Super Sunderbans

We had a very early morning after a very short night. We were supposed to go to sleep early last night in anticipation of today’s expedition, but of course that didn’t happen. Instead we chatted until about 1:30am and then got up at 3:45am, ready to set off at 4:00am.

Today we went to the Sunderbans National Park. The park is inscribed on the UNESCO list and is famous for its Mangroves and Bengal Tigers. It covers a huge area, spreading between India and Bangladesh. The park is about 2.5 hours drive South of Kolkata.

We spent most of our day on a boat, hopping between various view points. The first stop had a big breeding pond for Terrapin Turtles (90 hatched last year!), a viewing platform, a temple dedicated to the tiger god and a small information gallery about the Sunderbans which teaches about the different species who live here. As well as the Bengal Tiger, the Sunderbans are also home to many types of birds, snakes, deer, hogs, crabs, to saline crocodiles and even to a species of shark! At the second stop we climbed another viewing platform and in the distance saw some grazing deer. The third stop was quite some distance from the first two. It took about two hours on the boat to get there. During this passage we saw several sleeping crocodiles, two wild hogs accompanied by a colourful, wild rooster, some people on our tour even saw a dolphin, but it was gone before I got to that side of the boat. We were also served very nice lunch on the boat. There was delicious prawn curry, mixed vegetables, popads, grilled aubergines and other goodies. The third stop was a canopy walkway – a pavement built above the level of the short mangrove trees. Our guide told us it was here he last seen the elusive Bengal Tiger, over a month ago on the 12th January. We were not so lucky, but we did get a very close look at a beautiful, spotted deer with ridiculously long antlers. By the time we returned to our boat we noticed the tide has come in and were before we could see muddy, brown banks with tree roots peeking up through the ground, now it seemed like the trees were half submerged and growing straight out of the water.

The bodies of water separating the areas of land in the Sunderbans vary greatly, from narrow passages to ones so vast that they more resemble lakes than rivers. It’s a serene, peaceful and very relaxed location – perfect for a lazy, chilled day.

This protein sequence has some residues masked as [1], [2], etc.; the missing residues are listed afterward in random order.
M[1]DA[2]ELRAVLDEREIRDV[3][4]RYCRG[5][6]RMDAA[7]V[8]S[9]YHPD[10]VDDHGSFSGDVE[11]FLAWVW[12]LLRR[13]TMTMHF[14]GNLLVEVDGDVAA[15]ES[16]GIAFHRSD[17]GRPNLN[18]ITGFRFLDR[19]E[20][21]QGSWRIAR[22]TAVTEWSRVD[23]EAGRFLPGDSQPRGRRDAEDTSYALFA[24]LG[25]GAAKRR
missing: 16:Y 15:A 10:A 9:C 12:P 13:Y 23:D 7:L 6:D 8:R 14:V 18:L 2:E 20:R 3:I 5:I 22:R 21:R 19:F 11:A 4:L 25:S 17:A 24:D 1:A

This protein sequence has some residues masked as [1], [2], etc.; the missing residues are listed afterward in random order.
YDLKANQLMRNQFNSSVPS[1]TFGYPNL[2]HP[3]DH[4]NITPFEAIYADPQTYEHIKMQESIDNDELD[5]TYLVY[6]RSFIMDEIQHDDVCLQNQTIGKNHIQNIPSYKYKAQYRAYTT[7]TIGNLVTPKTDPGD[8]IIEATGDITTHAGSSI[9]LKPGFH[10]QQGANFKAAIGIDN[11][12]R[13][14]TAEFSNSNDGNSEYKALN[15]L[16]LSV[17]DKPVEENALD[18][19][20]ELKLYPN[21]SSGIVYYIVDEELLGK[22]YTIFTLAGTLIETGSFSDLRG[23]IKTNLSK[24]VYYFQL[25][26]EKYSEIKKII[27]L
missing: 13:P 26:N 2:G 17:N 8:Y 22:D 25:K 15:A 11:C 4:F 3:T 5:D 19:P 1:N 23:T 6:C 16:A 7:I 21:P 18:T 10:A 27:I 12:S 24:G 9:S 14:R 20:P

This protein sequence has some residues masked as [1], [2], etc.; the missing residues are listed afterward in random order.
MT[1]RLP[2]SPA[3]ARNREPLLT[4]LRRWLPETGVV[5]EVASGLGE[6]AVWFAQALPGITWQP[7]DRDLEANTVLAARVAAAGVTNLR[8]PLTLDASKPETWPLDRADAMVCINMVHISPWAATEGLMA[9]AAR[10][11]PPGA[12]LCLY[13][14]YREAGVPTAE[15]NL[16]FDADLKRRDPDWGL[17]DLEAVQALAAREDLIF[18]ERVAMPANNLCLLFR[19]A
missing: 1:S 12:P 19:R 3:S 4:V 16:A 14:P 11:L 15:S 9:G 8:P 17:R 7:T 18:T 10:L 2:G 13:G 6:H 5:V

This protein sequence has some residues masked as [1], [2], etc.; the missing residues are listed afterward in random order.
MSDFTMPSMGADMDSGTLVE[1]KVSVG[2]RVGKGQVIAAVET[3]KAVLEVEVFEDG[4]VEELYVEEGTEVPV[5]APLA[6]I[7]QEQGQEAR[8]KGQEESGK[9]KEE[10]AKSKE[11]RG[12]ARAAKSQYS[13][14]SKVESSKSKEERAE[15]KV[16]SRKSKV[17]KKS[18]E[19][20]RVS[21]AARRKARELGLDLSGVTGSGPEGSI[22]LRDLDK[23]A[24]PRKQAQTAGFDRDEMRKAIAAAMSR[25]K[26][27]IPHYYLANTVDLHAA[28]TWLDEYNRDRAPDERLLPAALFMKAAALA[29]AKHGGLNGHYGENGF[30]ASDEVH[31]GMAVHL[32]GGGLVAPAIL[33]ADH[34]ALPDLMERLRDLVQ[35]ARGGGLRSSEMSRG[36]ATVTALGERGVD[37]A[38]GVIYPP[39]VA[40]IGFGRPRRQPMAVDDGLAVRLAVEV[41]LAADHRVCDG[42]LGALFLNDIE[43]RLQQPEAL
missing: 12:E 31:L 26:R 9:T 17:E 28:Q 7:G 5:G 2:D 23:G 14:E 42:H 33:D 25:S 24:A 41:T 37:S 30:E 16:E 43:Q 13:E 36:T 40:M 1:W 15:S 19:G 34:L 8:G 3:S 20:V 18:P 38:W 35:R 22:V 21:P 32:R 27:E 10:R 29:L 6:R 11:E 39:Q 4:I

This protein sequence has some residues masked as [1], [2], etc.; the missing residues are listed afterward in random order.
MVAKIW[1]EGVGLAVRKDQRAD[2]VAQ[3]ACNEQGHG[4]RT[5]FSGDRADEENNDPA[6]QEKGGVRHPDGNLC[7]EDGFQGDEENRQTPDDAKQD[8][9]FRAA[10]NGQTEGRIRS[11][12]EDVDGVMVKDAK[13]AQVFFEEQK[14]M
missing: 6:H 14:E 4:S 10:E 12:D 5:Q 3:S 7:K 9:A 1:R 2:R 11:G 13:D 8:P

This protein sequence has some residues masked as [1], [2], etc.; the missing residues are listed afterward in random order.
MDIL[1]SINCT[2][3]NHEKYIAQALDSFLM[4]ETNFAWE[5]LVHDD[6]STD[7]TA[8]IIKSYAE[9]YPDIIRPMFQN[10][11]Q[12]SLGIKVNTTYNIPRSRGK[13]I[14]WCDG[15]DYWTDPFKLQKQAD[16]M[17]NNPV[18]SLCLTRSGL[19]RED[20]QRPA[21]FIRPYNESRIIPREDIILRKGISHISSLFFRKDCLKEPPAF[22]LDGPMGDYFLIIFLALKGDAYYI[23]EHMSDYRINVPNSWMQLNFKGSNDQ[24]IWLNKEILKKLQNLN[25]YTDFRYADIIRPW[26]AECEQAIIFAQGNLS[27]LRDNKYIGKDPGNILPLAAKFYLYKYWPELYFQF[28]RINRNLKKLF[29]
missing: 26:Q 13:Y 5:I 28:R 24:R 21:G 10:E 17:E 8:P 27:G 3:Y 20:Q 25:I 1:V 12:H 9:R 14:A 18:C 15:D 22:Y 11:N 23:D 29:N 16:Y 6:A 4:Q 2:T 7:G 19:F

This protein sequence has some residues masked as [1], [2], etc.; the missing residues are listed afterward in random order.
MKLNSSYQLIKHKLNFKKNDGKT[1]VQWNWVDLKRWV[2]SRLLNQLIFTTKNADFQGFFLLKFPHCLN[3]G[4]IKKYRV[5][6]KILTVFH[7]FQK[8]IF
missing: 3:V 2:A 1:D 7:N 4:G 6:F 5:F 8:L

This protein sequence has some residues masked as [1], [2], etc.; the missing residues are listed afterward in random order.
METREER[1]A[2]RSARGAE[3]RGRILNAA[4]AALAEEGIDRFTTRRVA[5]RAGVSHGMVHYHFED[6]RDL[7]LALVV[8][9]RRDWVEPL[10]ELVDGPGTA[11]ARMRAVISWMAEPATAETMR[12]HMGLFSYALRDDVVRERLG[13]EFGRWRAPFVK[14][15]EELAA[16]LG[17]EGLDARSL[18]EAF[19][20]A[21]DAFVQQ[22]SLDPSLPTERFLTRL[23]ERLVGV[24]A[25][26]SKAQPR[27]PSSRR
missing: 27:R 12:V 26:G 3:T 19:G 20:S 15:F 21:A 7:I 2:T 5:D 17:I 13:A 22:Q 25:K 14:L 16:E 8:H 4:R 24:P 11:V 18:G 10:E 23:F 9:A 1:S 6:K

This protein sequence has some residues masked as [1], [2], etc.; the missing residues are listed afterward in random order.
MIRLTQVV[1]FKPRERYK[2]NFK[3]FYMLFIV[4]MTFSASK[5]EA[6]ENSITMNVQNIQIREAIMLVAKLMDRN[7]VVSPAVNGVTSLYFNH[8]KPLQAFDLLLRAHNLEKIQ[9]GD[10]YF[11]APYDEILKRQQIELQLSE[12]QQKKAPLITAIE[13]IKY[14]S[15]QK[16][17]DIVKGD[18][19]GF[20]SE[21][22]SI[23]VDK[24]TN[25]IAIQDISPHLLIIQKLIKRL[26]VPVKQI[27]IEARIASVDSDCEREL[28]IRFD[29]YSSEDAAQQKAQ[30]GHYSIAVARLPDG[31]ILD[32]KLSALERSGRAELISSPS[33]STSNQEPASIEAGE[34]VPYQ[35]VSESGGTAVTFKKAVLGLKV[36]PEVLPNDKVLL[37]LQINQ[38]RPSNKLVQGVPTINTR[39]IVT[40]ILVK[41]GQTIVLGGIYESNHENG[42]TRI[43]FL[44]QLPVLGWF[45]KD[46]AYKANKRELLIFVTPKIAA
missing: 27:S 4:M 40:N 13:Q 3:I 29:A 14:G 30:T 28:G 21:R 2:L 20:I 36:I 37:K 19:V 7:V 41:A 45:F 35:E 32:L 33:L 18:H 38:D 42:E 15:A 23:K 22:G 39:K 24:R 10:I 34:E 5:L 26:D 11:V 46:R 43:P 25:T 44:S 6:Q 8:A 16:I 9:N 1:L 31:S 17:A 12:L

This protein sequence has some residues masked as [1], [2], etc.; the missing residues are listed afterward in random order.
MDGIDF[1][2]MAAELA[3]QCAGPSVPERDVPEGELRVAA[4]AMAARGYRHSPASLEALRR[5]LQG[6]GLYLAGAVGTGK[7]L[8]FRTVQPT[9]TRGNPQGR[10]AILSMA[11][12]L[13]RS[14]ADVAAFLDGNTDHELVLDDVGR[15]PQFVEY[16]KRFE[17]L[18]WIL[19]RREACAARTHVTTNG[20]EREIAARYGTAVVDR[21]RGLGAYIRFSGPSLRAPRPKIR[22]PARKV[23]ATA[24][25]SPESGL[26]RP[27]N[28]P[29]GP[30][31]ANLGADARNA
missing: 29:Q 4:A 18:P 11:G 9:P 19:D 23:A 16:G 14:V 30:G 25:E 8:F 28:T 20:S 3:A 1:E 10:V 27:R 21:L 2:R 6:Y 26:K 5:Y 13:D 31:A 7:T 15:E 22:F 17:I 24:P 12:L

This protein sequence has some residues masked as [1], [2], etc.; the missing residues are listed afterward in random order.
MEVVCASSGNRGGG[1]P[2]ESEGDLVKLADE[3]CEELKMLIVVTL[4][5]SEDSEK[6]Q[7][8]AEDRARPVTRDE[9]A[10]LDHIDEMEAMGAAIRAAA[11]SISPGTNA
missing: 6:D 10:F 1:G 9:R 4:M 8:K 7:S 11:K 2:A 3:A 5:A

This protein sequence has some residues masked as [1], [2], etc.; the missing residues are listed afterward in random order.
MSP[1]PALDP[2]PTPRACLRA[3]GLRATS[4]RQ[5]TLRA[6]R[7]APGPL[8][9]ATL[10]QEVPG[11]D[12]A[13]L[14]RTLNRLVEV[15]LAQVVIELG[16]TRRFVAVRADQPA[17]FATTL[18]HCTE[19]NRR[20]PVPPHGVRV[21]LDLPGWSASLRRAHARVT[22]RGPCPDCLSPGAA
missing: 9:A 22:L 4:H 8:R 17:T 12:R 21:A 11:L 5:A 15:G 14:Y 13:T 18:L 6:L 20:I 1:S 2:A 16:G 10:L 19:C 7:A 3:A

But how did we end up at the Sunderbans? What if you want to go too?

Luckily this wasn’t our boat!

Fairly early on we concluded that doing the Sunderbans independently wasn’t going to be at all time effective and wasn’t really going to save us much once permits, accommodation, boat trip etc. was all factored in. We decided in the end to go for a one day tour with one of the two main operators from Kolkata, Sunderbans Chola, mainly on the basis that they were somewhat cheaper than the other and still had decent ratings. We rang up only the evening before and were able to book a 1-day tour.
Getting to the Sunderbans is an adventure in itself. After the early morning drive we shuffled on to a wooden ferry boat which took us across one stretch of water. We then boarded the BMW.


This took us along some of the roughest roads going past many simple thatch huts with fields and animals. Occasionally we passed through tiny towns too. We eventually arrived and boarded our boat which was pleasant and not crowded. We were served numerous cups of Chai as well as the delicious food on board. At the end of the day we returned to Kolkata via the same route. This time we rode with the owner of the tour company, who turned out to be an interesting guy and entertained us with conversation about everything from his daughter and his former work for NGOs to Indian politics.

About to set off on the ferry just after dawn.
One of the small towns we passed through.

We chose to go for the one-day tour and despite the horrible early morning it actually worked well for us. The tone of the day is relaxed and it’s possible to snooze on the boat as Aleks and Philipp will attest. It is possible to do longer tours and stay in the village, apparently meeting and being entertained by local people. Having done something similar in the Moroccan desert before and felt all day like we were imposing we weren’t too keen to do this; genuine interaction with people doesn’t usually happen as a stop on a tour. However doing a longer tour would allow one to see the sunset and avoid the very early morning. Altogether we thought the 1-day option gave us a great experience and is well worth doing.

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